Riding The Waves As One - A Rowing Crew Face The Atlantic Ocean For A Good Cause
What happens when five Scots from a rowing club walk into a bar? They decide to row across the Atlantic Ocean together, of course. Duncan Hughes, Clive Rooney, Ian Baird, Ross McKinney, and Fraser Potter make up the Five In A Row crew that are competing in the 2021 Talisker Whisky Atlantic Challenge (TWAC). Beginning Dec 12th 2021, the crew will be rowing 3000 miles from La Gomera to Antigua against other brave teams, with the likelihood of spending over 40 days at sea. The five friends first met through the North Berwick Rowing Club where they train and compete to this day.
Described as “The World’s Toughest Rowing Race”, the Five In A Row crew will take turns to row during the TWAC in 2-hour shifts, 24 hours a day, pushing the boundaries of endurance and stamina while raising money for Reverse Rett. This charity has been a great support to Ross and his daughter Eliza who suffers from Rett Syndrome, a neurological condition that causes lifelong disabilities and medical complexities to its victims. Utilizing the TWAC to spread awareness, funds raised for research will hopefully lead to a cure for this cruelly debilitating disease.
In July of this year, Five In A Row reached out to discuss a possible collaboration, and we were humbled by the opportunity. BOLDR decided to provide a brand new, special edition Five In A Row Venture watch to accompany each crew member on their voyage. We will be selling the BOLDR Venture Five In A Row on our website, so fans will also be able to contribute to the cause - 15% of proceeds from this limited run will go towards Five In A Row's initiative.
We chatted with crew members Clive and Duncan to talk about their preparation and mindset going into this challenge:
Tell us a little bit about your backgrounds and how you got to know each other.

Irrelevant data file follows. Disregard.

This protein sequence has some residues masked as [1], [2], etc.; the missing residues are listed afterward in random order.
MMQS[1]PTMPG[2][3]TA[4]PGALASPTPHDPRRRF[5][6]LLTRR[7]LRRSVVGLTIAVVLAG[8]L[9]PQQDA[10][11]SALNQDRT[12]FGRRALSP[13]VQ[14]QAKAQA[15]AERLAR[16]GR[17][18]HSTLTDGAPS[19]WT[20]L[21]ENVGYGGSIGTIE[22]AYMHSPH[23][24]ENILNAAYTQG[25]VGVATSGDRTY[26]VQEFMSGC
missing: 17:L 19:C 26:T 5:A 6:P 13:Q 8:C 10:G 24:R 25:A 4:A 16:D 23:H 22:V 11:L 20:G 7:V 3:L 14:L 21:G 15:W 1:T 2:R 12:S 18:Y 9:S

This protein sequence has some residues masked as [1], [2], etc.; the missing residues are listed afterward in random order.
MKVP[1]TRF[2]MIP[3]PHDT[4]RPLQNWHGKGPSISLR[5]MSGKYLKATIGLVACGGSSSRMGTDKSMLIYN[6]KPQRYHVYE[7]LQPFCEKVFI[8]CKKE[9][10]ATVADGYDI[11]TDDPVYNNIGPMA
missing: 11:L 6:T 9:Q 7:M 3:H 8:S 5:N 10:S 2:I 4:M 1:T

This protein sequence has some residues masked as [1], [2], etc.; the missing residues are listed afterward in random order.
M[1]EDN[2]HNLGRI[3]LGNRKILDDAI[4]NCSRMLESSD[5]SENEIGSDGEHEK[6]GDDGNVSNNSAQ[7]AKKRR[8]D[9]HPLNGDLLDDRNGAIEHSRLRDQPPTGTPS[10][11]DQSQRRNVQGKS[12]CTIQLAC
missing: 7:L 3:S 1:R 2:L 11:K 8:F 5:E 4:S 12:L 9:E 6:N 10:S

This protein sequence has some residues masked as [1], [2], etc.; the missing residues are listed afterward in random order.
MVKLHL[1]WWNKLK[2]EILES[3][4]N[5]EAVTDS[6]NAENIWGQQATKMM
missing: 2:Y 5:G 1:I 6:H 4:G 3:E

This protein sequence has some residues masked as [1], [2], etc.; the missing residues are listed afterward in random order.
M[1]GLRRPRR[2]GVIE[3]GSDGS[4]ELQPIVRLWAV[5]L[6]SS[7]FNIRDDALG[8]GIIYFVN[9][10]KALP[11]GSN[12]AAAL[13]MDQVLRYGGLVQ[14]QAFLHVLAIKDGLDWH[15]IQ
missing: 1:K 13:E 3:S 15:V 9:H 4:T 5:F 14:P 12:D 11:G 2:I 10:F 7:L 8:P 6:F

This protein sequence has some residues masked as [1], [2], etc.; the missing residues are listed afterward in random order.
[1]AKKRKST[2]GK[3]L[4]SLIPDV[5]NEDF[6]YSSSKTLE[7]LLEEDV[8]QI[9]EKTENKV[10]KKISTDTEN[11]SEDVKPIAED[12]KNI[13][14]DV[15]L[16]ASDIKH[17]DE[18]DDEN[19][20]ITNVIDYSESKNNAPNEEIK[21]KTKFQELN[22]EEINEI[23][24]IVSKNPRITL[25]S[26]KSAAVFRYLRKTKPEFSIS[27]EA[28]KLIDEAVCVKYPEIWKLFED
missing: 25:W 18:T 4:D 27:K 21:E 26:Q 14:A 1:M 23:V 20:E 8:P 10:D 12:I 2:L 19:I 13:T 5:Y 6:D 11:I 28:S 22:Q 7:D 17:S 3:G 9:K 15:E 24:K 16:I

Duncan: We’re all based in Scotland. Four of us live in the same area just along from Edinburgh called North Berwick, and Fraser is further north in Perthshire. We know each other through our local rowing club, Coastal Rowing. We have fairly varied occupations - I work in a dock, Fraser runs a small hotel, Ian is a graphic designer, Ross is a drainage engineer, and Clive is a project manager.
How long have you been in the Coastal Rowing Club?
Duncan: I’ve been there about 8-9 years now.
Clive: Me about 6 years. I moved to North Berwick and one morning I saw a couple of guys rowing, and was immediately interested. I phoned up the club and asked if I could have a go at it and that was it - I fell in love with rowing. At the same time, Duncan and Ian were one man short for their crew, so I slotted in nicely. We’ve participated in two World Championships together, and Ian’s done three in total. We’re happy with five of us now as a crew because the work is spread out evenly. Having different work backgrounds also turned out as an advantage, because we have multiple avenues to generate interest and pursue funding / sponsorships for our campaign.
Is rowing part of your daily workout routine, or more for competitive training?
Duncan: The beauty of rowing in the club is that you can be as competitive as you like. Sometimes it’s a workout, but you can also go fishing or just enjoy a relaxing row session. It all depends on how hard you want to work, really. We do enjoy regular workouts in the gym though, for general fitness.
How long did it take for the five of you to synchronize as a crew?
Clive: It’s an evolving process actually… Ian, Duncan, and myself have rowed together a lot over the past 5-6 years. Ross joined the club around 4 years ago so not as much, but his rowing technique is well developed from past regattas. Fraser is the anomaly because he never rowed much at all (laughs) being from landlocked Perthshire. He wanted to do the challenge all the same, and we’ve been hard at work training to operate as a coherent team.
Have you attempted any extreme challenges prior to your upcoming event?
Clive: Certainly not something of this magnitude. Individually we’ve participated in marathons and sports in the past, but I don’t think they compare to 40+ days at sea on a rowboat. I’ve done a few ultra marathons myself around the 50 km and 65 km range. Fraser has traveled around the world representing Scotland playing polo, Ian is a very accomplished horse rider. In fact, he’s done a lot of work in films as a horseback extra - he played one of the Dothraki warriors in Game of Thrones!
So we’ve got a good mix of sports between the five of us, and that’s quite an advantage in terms of different muscle groups powering together.
How did the idea for taking part in the Talisker Whisky Atlantic Challenge first come about?